Annual global investment in the energy transition surpassed $500bn for the first time last year, outstripping 2019 as the wind and solar power sectors forged ahead despite the economic tumult caused by the Covid-19 pandemic, according to new figures from BloombergNEF (BNEF).

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Research from the analyst group shows that $501.3bn was spent on decarbonisation last year, with a total of $303.5bn stumped up for the construction of new renewable energy plant capacity, up 2% on the year, boosted by the biggest-ever build-out of solar projects and a $50bn updraft for offshore wind.

The capital committed to renewable energy projects came in as the second-highest annual figure ever, after 2017’s $313.3bn, and the seventh consecutive year where over $250bn was spent, with solar up 12% at $148.6bn and wind down 6% at $142.7bn.

Albert Cheung, head of analysis at BNEF, said: “Our figures show that the world has reached half a trillion dollars a year in its investment to decarbonise the energy system. Clean power generation and electric transport are seeing heavy inflows but need to see further increases in spending as costs fall.

“Technologies such as electric heat, CCS [carbon capture and storage] and hydrogen are only attracting a fraction of the investment they will need in the 2020s to help bring emissions under control.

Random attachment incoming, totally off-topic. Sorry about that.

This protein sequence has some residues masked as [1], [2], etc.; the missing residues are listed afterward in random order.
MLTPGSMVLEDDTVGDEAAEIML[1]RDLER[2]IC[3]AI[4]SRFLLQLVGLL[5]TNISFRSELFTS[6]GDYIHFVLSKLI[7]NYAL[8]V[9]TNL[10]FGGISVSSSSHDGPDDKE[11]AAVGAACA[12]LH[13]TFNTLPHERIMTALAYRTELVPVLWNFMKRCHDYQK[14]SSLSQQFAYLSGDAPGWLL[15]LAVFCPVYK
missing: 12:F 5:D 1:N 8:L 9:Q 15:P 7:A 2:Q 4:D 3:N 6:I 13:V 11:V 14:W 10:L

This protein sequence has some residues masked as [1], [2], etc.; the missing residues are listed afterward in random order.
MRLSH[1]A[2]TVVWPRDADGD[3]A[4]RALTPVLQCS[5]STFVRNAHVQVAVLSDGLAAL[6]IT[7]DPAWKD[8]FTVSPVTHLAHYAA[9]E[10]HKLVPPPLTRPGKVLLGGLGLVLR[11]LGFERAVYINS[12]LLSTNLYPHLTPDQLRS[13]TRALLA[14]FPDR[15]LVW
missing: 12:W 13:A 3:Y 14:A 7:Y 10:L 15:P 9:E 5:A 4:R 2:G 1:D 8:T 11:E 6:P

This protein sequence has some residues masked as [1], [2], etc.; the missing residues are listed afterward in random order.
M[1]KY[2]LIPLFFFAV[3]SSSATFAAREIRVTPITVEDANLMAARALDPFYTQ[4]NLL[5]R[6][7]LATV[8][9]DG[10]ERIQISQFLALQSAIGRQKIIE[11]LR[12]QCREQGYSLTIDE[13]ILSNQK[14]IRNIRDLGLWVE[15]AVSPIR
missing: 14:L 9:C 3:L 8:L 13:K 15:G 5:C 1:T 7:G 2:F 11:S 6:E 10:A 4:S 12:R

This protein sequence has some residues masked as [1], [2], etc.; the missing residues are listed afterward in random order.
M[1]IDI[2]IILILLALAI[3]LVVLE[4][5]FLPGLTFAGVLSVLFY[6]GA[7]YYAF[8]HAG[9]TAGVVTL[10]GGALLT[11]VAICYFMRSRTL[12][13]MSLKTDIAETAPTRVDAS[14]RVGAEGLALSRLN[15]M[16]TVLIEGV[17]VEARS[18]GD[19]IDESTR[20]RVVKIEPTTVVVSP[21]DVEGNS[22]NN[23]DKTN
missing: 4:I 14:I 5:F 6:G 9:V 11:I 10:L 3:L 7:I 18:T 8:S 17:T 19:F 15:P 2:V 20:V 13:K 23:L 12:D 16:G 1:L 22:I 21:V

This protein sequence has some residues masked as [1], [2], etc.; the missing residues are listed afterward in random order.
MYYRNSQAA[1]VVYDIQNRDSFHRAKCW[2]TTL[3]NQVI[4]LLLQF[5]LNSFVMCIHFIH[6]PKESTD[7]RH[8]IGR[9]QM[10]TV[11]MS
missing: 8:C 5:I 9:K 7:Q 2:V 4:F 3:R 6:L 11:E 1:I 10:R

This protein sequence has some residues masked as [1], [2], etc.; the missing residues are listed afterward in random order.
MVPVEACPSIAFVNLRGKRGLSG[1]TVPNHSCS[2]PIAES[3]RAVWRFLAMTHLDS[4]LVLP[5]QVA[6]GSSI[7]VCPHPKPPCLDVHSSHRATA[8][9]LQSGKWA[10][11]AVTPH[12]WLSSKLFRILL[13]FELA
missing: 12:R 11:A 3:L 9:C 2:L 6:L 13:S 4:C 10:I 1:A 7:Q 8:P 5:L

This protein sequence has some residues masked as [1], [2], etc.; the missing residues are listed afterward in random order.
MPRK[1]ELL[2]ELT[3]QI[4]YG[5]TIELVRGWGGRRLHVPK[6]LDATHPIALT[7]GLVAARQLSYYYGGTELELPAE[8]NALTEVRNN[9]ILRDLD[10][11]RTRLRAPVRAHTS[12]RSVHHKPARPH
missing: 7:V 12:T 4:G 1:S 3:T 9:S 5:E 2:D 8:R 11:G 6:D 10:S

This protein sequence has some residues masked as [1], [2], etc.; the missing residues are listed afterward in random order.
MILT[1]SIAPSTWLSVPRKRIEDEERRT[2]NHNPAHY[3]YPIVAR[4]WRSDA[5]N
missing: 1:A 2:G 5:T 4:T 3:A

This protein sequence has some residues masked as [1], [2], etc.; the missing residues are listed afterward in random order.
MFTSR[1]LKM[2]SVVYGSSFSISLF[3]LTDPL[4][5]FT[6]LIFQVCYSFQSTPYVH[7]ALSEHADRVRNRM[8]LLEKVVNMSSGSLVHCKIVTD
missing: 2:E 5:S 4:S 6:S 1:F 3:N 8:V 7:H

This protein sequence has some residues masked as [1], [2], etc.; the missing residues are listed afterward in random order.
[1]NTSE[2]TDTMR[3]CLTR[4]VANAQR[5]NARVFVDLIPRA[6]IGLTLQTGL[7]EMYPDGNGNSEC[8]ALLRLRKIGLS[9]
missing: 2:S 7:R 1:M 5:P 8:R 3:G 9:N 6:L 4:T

“We need to be talking about trillions [of dollars] per year if we are to meet climate goals.”

BNEF CEO Jon Moore stated: “The coronavirus pandemic has held back progress on some projects, but overall investment in wind and solar has been robust and electric vehicle sales jumped more than expected.

“Policy ambition is clearly rising as more countries and businesses commit to net-zero targets, and green stimulus programs are starting to make their presence felt,” he stated, pointing to the 54% of 2016 emissions “now under some form of net-zero commitment”, up from 34% at the start of last year.

“This should drive increasing investment in the coming years.”

Almost $140bn went into electric vehicles (EVs) and associated charging infrastructure in 2020, according to BNEF, up 28% year-on-year and a new record, while low-carbon investment by oil & gas companies totted up at $12.7bn.

Other key energy transition-linked investment included: domestic installation of energy-efficient heat pumps ($50.8bn) and energy storage technologies ($3.6bn). Last year, the worldwide spend on CCS tripled to $3bn, and that in hydrogen was $1.5bn, down 20% year on yearb but the second-highest annual number to date, according to BNEF-compiled data.

BNEF highlighted a “geographical split” in global investment patterns, wherein Europe – which had a record year for EV sales and “the best year in renewable energy investment since 2012” – accounted for the largest slice of capital, at $166.2bn (up 67%), with China at $134.8bn (down 12%) and the US at $85.3bn (down 11%).

Data on investment coming in through the public markets and venture capital and private equity plays in renewable energy revealed a “runaway” record figure of $20bn via share issues, up 249% on 2019, led by $2.8bn raised by Chinese battery-maker Contemporary Amperex Technology, $846 million from US fuel cell company Plug Power, and $777m from Chinese PV manufacturer JA Solar Technology.